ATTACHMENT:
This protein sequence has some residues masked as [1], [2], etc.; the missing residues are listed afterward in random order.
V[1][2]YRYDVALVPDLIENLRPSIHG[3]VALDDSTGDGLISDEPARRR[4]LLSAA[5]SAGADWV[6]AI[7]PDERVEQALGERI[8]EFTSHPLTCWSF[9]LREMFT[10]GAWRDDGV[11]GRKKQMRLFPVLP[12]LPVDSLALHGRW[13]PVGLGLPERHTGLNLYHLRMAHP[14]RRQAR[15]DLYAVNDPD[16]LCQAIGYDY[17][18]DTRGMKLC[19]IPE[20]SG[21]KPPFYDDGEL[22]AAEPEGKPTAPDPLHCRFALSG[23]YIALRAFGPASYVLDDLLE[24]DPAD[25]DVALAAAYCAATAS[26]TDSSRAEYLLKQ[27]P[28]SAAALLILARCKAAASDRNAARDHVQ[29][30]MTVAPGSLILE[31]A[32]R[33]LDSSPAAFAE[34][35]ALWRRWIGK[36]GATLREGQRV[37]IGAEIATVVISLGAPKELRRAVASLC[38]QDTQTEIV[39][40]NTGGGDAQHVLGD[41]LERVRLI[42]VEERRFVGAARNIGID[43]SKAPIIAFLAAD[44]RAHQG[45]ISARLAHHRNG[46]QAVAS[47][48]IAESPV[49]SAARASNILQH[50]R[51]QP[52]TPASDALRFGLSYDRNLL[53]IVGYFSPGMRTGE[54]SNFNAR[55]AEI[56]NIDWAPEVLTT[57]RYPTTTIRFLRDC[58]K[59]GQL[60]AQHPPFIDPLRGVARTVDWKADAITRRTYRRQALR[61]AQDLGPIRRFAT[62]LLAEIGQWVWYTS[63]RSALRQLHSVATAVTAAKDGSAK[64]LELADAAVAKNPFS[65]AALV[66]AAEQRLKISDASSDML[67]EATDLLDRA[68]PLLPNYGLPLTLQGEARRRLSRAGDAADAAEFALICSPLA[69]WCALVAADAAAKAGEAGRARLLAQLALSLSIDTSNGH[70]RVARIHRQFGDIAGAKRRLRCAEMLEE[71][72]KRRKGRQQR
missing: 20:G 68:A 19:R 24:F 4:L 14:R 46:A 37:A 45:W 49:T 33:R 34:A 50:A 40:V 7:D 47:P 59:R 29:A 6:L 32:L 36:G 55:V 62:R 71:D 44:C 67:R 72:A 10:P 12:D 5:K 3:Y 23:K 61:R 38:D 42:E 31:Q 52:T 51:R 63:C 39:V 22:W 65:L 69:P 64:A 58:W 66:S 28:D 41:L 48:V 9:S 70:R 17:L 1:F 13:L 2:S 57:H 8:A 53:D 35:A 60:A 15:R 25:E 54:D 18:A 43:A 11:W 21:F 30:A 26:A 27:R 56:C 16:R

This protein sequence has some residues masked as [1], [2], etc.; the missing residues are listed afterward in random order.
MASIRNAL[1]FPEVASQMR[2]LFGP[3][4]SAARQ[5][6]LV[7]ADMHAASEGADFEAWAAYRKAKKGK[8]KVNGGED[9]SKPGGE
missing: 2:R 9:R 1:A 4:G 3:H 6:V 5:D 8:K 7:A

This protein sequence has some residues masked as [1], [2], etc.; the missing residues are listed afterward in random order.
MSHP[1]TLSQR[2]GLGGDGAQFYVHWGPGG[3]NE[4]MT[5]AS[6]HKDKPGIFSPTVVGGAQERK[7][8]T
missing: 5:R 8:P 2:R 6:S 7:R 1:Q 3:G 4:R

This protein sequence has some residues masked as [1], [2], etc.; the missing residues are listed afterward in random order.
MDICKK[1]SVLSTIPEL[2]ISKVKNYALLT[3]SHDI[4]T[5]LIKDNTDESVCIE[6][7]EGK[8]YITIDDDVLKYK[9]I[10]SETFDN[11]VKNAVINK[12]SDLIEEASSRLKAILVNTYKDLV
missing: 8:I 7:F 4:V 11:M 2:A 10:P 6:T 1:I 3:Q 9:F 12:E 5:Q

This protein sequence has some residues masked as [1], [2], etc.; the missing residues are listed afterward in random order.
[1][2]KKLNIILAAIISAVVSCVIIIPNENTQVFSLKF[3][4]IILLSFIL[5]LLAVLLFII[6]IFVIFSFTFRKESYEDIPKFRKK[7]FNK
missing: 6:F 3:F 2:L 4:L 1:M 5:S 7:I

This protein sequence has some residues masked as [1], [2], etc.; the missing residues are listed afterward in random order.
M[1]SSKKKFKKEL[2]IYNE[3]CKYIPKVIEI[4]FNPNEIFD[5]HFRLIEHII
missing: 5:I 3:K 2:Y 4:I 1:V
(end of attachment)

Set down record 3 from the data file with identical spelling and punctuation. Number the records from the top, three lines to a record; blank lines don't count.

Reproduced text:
This protein sequence has some residues masked as [1], [2], etc.; the missing residues are listed afterward in random order.
MSHP[1]TLSQR[2]GLGGDGAQFYVHWGPGG[3]NE[4]MT[5]AS[6]HKDKPGIFSPTVVGGAQERK[7][8]T
missing: 5:R 8:P 2:R 6:S 7:R 1:Q 3:G 4:R